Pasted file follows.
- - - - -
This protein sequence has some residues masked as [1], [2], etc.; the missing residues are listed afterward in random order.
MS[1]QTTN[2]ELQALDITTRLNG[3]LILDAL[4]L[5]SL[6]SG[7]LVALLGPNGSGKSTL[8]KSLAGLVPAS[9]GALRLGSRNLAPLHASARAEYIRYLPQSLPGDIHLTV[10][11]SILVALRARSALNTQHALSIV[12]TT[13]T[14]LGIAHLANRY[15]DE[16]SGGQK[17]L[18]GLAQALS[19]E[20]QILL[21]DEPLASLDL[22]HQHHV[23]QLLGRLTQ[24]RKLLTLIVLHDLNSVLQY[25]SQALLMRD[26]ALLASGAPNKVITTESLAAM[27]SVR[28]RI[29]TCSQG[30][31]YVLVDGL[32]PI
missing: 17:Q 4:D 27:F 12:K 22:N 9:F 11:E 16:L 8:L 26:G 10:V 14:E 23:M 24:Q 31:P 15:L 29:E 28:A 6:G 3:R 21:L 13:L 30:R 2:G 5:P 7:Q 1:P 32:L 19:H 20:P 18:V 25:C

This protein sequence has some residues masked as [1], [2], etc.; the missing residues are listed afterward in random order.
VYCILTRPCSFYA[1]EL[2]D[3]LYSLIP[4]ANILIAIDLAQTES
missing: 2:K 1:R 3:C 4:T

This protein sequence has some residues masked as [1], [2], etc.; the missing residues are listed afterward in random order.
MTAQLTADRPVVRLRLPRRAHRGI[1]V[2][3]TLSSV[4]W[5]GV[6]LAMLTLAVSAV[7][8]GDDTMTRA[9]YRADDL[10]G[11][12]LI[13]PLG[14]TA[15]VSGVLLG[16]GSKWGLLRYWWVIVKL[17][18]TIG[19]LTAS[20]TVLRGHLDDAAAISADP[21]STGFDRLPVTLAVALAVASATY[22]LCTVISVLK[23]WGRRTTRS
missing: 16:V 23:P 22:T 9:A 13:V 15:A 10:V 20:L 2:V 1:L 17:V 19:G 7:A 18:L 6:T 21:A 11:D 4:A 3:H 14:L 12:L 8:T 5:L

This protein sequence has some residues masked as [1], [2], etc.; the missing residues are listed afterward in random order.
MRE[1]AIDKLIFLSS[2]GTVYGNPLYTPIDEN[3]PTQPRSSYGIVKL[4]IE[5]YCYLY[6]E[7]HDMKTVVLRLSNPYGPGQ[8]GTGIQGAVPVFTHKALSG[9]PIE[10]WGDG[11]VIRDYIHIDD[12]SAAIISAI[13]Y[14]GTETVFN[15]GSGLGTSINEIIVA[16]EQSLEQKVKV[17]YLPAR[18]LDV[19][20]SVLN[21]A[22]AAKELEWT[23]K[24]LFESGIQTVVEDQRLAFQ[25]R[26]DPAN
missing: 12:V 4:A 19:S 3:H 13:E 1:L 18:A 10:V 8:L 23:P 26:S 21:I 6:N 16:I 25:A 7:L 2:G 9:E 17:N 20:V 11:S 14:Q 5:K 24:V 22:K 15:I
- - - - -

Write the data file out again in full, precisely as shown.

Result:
This protein sequence has some residues masked as [1], [2], etc.; the missing residues are listed afterward in random order.
MS[1]QTTN[2]ELQALDITTRLNG[3]LILDAL[4]L[5]SL[6]SG[7]LVALLGPNGSGKSTL[8]KSLAGLVPAS[9]GALRLGSRNLAPLHASARAEYIRYLPQSLPGDIHLTV[10][11]SILVALRARSALNTQHALSIV[12]TT[13]T[14]LGIAHLANRY[15]DE[16]SGGQK[17]L[18]GLAQALS[19]E[20]QILL[21]DEPLASLDL[22]HQHHV[23]QLLGRLTQ[24]RKLLTLIVLHDLNSVLQY[25]SQALLMRD[26]ALLASGAPNKVITTESLAAM[27]SVR[28]RI[29]TCSQG[30][31]YVLVDGL[32]PI
missing: 17:Q 4:D 27:F 12:K 22:N 9:F 11:E 16:L 8:L 26:G 10:V 14:E 23:M 24:Q 31:P 15:L 29:E 28:A 6:G 3:R 21:L 13:L 30:R 2:G 5:P 7:Q 1:P 32:L 19:H 20:P 18:V 25:C

This protein sequence has some residues masked as [1], [2], etc.; the missing residues are listed afterward in random order.
VYCILTRPCSFYA[1]EL[2]D[3]LYSLIP[4]ANILIAIDLAQTES
missing: 2:K 1:R 3:C 4:T

This protein sequence has some residues masked as [1], [2], etc.; the missing residues are listed afterward in random order.
MTAQLTADRPVVRLRLPRRAHRGI[1]V[2][3]TLSSV[4]W[5]GV[6]LAMLTLAVSAV[7][8]GDDTMTRA[9]YRADDL[10]G[11][12]LI[13]PLG[14]TA[15]VSGVLLG[16]GSKWGLLRYWWVIVKL[17][18]TIG[19]LTAS[20]TVLRGHLDDAAAISADP[21]STGFDRLPVTLAVALAVASATY[22]LCTVISVLK[23]WGRRTTRS
missing: 16:V 23:P 22:T 9:A 13:V 15:A 10:V 20:L 2:V 1:L 17:V 19:G 7:A 18:L 6:T 21:A 11:D 4:A 3:H 14:L 12:L 8:T 5:L

This protein sequence has some residues masked as [1], [2], etc.; the missing residues are listed afterward in random order.
MRE[1]AIDKLIFLSS[2]GTVYGNPLYTPIDEN[3]PTQPRSSYGIVKL[4]IE[5]YCYLY[6]E[7]HDMKTVVLRLSNPYGPGQ[8]GTGIQGAVPVFTHKALSG[9]PIE[10]WGDG[11]VIRDYIHIDD[12]SAAIISAI[13]Y[14]GTETVFN[15]GSGLGTSINEIIVA[16]EQSLEQKVKV[17]YLPAR[18]LDV[19][20]SVLN[21]A[22]AAKELEWT[23]K[24]LFESGIQTVVEDQRLAFQ[25]R[26]DPAN
missing: 12:V 4:A 19:S 3:H 13:E 1:L 18:A 10:V 8:L 23:P 26:S 21:I 6:N 16:I 25:A 7:L 2:G 9:E 17:N 20:V 11:S 14:Q 5:K 24:V 22:K 15:I